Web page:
Prato della Valle in PaduaHistorical Curiosities
Prato della Valle in Padua
Probably only the inhabitants of Padua and a few other people know of a particular record their city is boasting about: having the largest square in Europe!
Prato della Valle has in fact an area of 88620 m²: it is characterized by a central elliptical island, called Memmia island (about 20 000 m²), surrounded by a small channel (fed by the Alicorno canal) on whose banks there is a double ring of statues; the outer circumference is 1450 m.
In the Roman and early Middle Ages, the area was known as Campo di Marte or Campo Marzio because it was used as a place for military exercises, among other functions. Subsequently the area was referred to as 'Valle del Mercato', for the markets and seasonal fairs held here, and as 'Prato di Santa Giustina' in relation to the presence of the church of the same name.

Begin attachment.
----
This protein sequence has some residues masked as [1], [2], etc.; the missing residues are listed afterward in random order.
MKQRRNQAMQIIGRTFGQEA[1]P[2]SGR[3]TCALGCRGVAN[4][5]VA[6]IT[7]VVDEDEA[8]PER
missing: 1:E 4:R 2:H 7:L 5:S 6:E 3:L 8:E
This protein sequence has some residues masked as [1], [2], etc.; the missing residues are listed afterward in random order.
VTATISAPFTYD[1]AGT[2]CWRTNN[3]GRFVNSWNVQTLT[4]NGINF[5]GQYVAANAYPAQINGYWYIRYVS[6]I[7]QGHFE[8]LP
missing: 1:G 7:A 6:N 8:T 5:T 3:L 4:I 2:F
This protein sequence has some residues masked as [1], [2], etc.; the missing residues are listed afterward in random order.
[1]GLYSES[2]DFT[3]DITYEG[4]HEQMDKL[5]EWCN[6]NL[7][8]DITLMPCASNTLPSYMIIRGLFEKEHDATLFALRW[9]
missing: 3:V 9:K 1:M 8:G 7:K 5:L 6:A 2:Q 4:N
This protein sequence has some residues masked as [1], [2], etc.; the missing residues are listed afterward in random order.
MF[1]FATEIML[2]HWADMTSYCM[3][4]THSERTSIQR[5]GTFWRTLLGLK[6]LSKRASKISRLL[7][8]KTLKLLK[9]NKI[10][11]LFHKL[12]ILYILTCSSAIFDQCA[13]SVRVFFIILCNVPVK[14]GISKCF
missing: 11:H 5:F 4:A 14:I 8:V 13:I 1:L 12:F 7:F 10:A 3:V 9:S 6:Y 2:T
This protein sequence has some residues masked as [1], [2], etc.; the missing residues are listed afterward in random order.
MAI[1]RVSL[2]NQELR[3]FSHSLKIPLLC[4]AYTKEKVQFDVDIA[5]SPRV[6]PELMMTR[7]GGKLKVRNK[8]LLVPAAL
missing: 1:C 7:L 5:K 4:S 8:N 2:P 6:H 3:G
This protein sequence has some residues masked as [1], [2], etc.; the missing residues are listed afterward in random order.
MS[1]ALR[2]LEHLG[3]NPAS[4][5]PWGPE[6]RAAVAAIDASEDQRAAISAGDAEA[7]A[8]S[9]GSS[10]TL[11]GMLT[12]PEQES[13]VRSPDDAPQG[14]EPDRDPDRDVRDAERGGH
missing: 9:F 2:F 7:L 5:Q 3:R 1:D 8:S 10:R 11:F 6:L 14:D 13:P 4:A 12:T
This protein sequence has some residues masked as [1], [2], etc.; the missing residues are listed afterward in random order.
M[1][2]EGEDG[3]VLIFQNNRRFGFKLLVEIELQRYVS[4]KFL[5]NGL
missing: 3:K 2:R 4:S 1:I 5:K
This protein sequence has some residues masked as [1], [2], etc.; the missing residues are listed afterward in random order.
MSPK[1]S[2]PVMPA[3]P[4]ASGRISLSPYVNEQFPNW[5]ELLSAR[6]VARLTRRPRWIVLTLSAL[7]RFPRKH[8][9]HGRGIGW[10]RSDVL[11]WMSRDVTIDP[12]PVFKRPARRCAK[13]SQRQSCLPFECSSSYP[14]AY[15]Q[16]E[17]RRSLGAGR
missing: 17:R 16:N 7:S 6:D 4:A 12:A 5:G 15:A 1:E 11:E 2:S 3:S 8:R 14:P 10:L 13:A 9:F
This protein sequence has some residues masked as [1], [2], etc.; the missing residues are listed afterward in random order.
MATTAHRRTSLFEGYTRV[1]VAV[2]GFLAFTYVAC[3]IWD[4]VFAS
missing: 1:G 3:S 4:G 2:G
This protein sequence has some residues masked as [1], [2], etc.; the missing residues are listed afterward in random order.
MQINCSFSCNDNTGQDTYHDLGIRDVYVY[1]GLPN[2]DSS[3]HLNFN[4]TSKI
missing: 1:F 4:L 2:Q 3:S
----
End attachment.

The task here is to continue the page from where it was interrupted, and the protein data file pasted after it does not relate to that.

In the Middle Ages, the term Pratum was used to indicate a large space intended for commercial uses that, if not paved, often could also be covered with grass; the term Valle means 'bassura' (i.e. low land) and 'marshy place'.
Its current appearance was conceived by the administrator Andrea Memmo in 1775, who designed the creation of a central island surrounded by an artificial elliptical canal surrounded by a double ring of statues. The island was built by transporting 10,000 wagons of earth to fill the central depression of the lawn and prevent the stagnation of water and the swamping that periodically affected the area. The island immediately took the name of Memmia in honor of its creator.
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